God explicitly stated that the increase of Abraham's descendants would be a consequence of loyalty. And correspondingly, God also said that disloyalty would result in severe curses. Listen to what he told Abraham in Genesis 17:10-14:
This is my covenant with you and your descendants after you, the covenant you are to keep: Every male among you shall be circumcised Any uncircumcised male, who has not been circumcised in the flesh, will be cut off from his people; he has broken my covenant (Genesis 17:10-14).
God required circumcision as a sign of commitment to covenant loyalty, so that anyone who was not circumcised among the men of Israel would suffer the curse of being cut off from his people, excluded from the blessings of covenant life. These three covenant dynamics that appear in close association with Abraham continued to regulate the life of God's people from Abraham to the next covenant in Moses.
Now the second covenant with the nation of Israel was the covenant with Moses. As we have seen, this covenant stressed God's law because it was established when God was forming the tribes of Israel into a unified nation. But it would be a terrible mistake to think that other covenant dynamics were absent from life under Moses' covenant. To illustrate the presence of all covenant dynamics in Moses' covenant, let's look briefly at the centerpiece of his covenant, the Ten Commandments.
Divine benevolence is evident in the Ten Commandments in the prologue that precedes God's laws. You will recall that the Ten Commandments begin in this way in Exodus 20:2:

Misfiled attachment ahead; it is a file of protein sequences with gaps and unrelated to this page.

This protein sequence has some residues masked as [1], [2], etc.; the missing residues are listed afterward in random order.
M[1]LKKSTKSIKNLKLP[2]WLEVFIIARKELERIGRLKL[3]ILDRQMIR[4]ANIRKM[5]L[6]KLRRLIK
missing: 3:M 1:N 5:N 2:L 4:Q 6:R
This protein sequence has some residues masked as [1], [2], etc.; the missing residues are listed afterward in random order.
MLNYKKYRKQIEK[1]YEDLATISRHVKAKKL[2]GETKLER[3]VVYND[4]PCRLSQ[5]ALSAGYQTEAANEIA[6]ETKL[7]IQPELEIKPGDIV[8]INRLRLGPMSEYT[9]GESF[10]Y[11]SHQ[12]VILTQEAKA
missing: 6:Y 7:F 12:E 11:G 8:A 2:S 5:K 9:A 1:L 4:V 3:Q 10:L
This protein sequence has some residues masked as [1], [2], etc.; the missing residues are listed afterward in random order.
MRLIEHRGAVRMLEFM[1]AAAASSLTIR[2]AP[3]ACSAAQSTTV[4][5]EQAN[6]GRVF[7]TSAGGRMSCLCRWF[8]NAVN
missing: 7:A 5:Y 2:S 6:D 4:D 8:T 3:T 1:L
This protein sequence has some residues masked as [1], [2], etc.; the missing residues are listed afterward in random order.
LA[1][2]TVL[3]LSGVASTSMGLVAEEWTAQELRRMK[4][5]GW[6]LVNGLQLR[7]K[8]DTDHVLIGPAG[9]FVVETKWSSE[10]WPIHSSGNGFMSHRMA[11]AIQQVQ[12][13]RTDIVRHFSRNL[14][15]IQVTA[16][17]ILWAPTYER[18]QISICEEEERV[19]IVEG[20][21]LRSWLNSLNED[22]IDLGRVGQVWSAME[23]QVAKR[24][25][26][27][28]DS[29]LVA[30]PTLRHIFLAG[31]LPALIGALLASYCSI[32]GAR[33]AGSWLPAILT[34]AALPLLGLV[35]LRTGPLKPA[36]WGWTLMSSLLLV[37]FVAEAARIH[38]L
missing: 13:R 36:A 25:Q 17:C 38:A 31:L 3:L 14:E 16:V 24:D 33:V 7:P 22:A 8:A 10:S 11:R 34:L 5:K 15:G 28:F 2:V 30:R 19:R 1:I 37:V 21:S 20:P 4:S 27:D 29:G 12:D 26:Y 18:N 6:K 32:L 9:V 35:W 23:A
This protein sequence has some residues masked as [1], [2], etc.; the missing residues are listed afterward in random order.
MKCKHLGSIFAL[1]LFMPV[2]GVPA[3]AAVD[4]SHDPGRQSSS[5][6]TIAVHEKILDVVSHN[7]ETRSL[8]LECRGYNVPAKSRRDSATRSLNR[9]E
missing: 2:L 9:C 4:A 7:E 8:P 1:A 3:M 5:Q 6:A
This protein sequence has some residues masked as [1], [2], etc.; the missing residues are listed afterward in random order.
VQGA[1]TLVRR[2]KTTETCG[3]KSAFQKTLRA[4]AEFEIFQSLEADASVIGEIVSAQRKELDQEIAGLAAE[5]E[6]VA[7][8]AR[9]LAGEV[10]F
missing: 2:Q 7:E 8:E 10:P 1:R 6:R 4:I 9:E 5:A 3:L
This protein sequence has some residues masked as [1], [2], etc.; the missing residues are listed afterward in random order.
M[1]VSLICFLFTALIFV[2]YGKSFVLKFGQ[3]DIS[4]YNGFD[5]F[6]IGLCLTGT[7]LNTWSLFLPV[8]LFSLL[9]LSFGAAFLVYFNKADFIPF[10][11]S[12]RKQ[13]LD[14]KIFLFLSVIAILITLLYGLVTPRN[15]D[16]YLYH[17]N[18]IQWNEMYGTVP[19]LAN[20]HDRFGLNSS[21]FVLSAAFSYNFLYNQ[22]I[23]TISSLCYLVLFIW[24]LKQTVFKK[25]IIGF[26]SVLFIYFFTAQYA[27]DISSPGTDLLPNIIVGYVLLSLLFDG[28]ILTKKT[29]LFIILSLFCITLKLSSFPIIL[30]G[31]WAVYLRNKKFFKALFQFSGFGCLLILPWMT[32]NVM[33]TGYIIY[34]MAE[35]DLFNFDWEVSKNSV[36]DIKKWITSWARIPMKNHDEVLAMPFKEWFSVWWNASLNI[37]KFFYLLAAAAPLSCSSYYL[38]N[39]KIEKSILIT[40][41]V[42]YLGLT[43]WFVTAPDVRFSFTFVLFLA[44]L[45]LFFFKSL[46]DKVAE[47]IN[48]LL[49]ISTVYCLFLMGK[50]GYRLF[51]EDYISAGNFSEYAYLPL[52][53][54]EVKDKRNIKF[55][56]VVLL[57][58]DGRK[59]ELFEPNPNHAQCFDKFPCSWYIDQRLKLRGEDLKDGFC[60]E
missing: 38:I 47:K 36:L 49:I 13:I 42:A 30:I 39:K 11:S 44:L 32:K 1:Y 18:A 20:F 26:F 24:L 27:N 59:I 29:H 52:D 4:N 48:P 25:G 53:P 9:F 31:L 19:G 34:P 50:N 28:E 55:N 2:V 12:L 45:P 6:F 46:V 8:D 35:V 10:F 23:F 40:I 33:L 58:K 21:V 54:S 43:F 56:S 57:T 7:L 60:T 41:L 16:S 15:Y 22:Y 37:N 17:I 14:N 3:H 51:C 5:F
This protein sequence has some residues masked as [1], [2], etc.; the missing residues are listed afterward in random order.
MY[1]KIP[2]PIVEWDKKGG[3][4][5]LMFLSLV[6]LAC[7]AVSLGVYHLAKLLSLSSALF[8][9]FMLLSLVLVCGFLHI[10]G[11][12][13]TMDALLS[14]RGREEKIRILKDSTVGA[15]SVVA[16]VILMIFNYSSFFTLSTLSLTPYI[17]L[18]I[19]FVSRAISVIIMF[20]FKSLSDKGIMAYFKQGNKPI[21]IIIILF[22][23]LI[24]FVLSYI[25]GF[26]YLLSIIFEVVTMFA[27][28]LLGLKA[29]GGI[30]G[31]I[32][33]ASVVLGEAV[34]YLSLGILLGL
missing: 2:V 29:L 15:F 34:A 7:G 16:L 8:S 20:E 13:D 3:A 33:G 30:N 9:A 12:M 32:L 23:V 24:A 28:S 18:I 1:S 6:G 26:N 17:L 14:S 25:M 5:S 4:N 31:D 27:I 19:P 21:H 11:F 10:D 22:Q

I am the Lord your God, who brought you out of Egypt, out of the land of slavery (Exodus 20:2).
The covenant of Moses was not a covenant of works; it was a covenant of mercy and grace. Even so, the Ten Commandments make it very clear that God required loyalty from his people. As the first commandment puts it in Exodus 20:3:
You shall have no other gods before me (Exodus 20:3).
Divine grace was not contrary to human loyalty; rather, it supported and led to the requirement of faithfulness. Beyond this, the Ten Commandments speak of the consequences of loyalty and disloyalty in Exodus 20:4-6:
You shall not make for yourself an idol You shall not bow down to them or worship them; for I, the Lord your God, am a jealous God, punishing the children for the sins of the fathers to the third and fourth generation of those who hate me, but showing love to a thousand [generations] of those who love me and keep my commandments (Exodus 20:4-6).
The covenant dynamics that appear in the Ten Commandments extend to all of life from the days of Moses to the next covenant with David.
The last covenant with Old Testament Israel, the covenant with David, stressed that God was establishing David's line as the permanent dynasty to rule over Israel. Yet, when we look at the larger picture, it also becomes apparent that the gift of kingship to Israel came in the context of divine benevolence, human loyalty, and consequences.
Listen to the way Psalm 89:3-4 comments on God's covenant with David:
You said, "I have made a covenant with my chosen one, I have sworn to David my servant, 'I will establish your line forever and make your throne firm through all generations'" (Psalm 89:3-4).
These verses reflect on the benevolence God showed to David. He chose David and established him and his descendants as the permanent dynasty over Israel. But God also required loyalty, and threatened consequences for disloyalty. Listen to Psalm 89:30-32: